Just before Irene and her family were sent away to concentration camps they gave their photo albums to a neighbor in Amsterdam. The images from Germany and the Netherlands became some of the only family keepsakes following the war.
Irene's family had deep roots in Germany. Her grandparents, parents, and extended family grew up there. They started businesses. Her father served as a German officer in the First World War. Leaving the country in the face of Nazi oppression was a difficult decision for Irene's parents, and not all her family was permitted to go.
Irene's family moved to Amsterdam to put distance between them and Nazi's power, but it didn't prove far enough. In 1940, Germany invaded the Netherlands and the Hasenbergs endured growing oppression until they were swept up by the Nazis and send to camps.
The Hasenbergs were first sent to Camp Westerbork, a transit camp, and finally to the dreaded Bergen-Belsen concentration camp. After almost two years they were exchanged for German prisoners held by the Allies. Irene's Pappi died on the train out of camp, and she was separated from her Mutti and brother for a year and a half, spending most of that time in a displaced persons camp in Algeria.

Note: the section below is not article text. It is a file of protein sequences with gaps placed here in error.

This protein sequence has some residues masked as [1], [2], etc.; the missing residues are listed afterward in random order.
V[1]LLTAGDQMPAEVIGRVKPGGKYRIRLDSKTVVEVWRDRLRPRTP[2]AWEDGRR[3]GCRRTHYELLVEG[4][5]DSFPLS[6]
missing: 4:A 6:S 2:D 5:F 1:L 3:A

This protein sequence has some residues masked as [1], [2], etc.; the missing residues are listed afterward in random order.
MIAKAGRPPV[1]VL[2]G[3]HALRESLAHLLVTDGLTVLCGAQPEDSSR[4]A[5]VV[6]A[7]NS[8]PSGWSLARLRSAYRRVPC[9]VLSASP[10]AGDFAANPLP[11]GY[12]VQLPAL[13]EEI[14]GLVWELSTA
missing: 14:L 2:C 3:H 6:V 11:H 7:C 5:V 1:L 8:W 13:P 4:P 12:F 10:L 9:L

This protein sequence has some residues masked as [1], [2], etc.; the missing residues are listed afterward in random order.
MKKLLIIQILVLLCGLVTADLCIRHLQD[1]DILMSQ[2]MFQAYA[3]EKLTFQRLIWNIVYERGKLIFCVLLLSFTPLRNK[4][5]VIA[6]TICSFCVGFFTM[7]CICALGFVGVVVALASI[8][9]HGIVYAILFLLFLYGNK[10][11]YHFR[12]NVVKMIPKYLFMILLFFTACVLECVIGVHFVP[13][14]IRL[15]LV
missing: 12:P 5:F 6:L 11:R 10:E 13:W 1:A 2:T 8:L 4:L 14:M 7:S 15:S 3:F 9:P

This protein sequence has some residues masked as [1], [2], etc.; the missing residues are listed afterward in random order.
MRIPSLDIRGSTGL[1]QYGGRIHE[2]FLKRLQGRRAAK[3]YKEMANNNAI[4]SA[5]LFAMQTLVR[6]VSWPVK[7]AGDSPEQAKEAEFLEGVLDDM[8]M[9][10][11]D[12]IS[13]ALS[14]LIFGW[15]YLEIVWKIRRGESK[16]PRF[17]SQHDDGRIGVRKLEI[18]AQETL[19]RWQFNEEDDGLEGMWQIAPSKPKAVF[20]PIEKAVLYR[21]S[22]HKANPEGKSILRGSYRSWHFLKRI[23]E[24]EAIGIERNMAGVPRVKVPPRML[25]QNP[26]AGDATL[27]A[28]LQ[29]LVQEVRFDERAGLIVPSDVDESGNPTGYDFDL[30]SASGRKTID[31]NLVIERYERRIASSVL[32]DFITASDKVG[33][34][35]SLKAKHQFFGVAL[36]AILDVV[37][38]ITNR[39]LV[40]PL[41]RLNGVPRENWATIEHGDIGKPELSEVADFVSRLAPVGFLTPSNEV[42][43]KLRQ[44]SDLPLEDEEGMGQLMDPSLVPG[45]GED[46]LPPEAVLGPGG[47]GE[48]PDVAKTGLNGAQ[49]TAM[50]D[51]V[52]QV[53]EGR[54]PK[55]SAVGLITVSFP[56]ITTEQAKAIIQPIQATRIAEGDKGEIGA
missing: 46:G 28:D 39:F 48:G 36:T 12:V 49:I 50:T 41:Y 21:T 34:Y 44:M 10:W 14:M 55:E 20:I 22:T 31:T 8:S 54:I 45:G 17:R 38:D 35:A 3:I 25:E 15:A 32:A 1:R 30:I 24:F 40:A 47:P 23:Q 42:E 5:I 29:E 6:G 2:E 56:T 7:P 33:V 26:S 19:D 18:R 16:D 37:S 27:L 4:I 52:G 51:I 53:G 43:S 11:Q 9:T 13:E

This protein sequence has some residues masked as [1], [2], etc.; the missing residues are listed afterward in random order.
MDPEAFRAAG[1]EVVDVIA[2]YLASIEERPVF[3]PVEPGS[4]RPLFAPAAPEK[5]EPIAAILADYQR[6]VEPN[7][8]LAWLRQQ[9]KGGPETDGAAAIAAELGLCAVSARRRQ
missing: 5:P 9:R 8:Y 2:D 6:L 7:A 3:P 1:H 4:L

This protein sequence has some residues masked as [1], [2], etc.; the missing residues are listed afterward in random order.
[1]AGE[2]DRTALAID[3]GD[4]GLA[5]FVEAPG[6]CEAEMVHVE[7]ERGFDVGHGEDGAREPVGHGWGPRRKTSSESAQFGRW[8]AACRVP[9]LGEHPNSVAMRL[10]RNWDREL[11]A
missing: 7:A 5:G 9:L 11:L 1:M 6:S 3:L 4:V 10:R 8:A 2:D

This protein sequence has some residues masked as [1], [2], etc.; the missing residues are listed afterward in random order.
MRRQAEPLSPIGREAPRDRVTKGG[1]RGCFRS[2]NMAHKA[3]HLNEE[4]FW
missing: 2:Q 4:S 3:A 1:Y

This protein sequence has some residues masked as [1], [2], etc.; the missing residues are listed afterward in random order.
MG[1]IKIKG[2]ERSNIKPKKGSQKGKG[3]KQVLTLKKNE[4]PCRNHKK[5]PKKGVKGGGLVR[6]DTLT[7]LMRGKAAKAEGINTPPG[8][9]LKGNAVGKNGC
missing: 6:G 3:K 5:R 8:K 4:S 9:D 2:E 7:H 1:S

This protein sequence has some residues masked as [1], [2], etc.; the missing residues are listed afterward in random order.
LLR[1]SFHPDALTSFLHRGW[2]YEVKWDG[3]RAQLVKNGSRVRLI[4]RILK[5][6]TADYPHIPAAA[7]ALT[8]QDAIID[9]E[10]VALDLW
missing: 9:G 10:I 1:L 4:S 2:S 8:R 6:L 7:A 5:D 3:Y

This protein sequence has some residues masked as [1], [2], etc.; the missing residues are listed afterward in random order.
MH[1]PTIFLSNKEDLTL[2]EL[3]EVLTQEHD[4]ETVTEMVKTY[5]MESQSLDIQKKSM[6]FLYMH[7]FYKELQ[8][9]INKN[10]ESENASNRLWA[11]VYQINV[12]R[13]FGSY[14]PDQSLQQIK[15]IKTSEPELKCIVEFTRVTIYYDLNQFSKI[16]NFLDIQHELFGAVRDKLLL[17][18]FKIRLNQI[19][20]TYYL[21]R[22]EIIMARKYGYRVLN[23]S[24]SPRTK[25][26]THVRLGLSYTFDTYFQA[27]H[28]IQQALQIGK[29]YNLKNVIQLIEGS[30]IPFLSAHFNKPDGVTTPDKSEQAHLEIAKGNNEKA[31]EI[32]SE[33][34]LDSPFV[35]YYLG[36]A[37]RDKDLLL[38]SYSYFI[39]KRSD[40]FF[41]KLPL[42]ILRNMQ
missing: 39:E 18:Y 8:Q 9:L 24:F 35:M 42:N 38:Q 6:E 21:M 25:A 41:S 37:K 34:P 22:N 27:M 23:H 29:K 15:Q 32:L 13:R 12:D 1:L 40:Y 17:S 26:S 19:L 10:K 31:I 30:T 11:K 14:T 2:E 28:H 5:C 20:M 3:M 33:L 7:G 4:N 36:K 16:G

In America, Irene was advised to not talk about her experience in the camps. She concentrated on school, getting her undergraduate degree and becoming one of the first women to earn a Ph.D. in economics from Duke. She married, had two children, and settled in Ann Arbor, Michigan where she and her husband were professors at the University of Michigan. In the 1980s, Irene started talking about her experience during World War Two and began her peace work in earnest.
Irene has spoken hundreds of times before thousands of students of all ages. The students outpouring of appreciation never fails to move Irene, and has been a continued source of inspiration for her.